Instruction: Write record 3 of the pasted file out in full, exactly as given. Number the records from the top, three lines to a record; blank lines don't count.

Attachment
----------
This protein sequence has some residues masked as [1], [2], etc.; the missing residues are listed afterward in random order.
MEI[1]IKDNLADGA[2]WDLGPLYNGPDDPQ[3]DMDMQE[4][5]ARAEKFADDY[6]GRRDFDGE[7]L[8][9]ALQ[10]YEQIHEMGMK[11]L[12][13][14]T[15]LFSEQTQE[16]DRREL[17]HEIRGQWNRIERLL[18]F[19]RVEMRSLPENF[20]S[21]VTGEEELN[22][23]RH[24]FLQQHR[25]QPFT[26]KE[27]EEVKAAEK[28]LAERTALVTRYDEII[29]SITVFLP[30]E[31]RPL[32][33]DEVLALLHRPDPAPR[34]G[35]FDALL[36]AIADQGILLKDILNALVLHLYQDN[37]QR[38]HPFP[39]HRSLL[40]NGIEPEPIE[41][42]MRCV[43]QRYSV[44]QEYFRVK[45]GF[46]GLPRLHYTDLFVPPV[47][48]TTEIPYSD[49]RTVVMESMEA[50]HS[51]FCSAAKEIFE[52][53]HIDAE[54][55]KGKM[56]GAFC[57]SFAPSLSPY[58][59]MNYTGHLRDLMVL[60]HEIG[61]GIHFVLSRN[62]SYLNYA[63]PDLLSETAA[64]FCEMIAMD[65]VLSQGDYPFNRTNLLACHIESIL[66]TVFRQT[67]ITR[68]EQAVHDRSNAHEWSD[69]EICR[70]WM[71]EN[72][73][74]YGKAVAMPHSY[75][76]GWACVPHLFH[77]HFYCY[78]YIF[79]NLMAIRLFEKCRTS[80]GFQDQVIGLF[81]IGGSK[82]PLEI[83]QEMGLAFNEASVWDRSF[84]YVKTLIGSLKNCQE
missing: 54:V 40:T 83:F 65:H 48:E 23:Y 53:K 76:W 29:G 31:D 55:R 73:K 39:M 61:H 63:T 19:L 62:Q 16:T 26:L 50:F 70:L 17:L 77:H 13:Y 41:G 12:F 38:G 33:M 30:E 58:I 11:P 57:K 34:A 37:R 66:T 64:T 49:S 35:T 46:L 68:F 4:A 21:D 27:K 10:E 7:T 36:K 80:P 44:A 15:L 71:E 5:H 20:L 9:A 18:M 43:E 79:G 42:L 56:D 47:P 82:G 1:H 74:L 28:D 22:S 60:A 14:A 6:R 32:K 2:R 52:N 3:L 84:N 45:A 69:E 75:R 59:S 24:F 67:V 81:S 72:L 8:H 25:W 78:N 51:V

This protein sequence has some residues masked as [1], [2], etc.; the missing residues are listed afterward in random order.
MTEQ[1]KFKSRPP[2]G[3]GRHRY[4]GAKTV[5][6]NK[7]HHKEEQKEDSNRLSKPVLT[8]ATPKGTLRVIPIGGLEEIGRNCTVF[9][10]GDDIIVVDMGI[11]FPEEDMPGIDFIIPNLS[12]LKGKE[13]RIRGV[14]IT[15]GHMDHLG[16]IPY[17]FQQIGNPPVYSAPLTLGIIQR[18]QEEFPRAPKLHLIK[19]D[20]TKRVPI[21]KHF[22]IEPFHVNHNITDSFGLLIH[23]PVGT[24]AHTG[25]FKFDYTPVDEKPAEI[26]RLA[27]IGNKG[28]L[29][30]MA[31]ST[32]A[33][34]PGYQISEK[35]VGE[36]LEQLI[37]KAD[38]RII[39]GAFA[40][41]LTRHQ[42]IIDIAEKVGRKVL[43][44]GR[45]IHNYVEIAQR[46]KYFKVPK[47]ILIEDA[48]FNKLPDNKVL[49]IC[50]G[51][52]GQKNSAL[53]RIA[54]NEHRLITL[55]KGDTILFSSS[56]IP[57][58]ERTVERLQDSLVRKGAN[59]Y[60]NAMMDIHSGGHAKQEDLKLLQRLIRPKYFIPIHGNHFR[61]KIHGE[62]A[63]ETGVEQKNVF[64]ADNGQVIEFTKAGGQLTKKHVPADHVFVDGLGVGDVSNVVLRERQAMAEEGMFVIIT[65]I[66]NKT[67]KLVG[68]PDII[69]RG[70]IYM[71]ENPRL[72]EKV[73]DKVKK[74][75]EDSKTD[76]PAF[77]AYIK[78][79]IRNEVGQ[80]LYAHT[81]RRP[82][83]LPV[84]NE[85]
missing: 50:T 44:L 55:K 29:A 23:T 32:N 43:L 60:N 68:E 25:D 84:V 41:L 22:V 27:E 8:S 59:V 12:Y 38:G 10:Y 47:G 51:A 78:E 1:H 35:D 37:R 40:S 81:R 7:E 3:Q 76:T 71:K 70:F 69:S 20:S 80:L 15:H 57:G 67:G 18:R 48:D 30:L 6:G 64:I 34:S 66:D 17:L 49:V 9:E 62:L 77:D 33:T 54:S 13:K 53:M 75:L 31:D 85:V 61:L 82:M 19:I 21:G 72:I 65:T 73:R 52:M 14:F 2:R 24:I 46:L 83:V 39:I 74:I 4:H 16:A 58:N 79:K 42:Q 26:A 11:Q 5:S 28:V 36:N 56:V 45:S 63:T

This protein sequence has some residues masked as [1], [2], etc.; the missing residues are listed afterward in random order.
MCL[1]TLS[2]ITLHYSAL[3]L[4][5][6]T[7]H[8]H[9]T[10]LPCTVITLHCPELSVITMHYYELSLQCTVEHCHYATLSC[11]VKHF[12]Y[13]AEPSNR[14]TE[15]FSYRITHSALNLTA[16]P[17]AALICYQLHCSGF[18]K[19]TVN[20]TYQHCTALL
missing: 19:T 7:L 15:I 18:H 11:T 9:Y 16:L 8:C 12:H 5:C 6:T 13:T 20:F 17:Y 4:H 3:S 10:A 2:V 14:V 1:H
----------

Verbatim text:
This protein sequence has some residues masked as [1], [2], etc.; the missing residues are listed afterward in random order.
MCL[1]TLS[2]ITLHYSAL[3]L[4][5][6]T[7]H[8]H[9]T[10]LPCTVITLHCPELSVITMHYYELSLQCTVEHCHYATLSC[11]VKHF[12]Y[13]AEPSNR[14]TE[15]FSYRITHSALNLTA[16]P[17]AALICYQLHCSGF[18]K[19]TVN[20]TYQHCTALL
missing: 19:T 7:L 15:I 18:H 11:T 9:Y 16:L 8:C 12:H 5:C 6:T 13:T 20:F 17:Y 4:H 3:S 10:A 2:V 14:V 1:H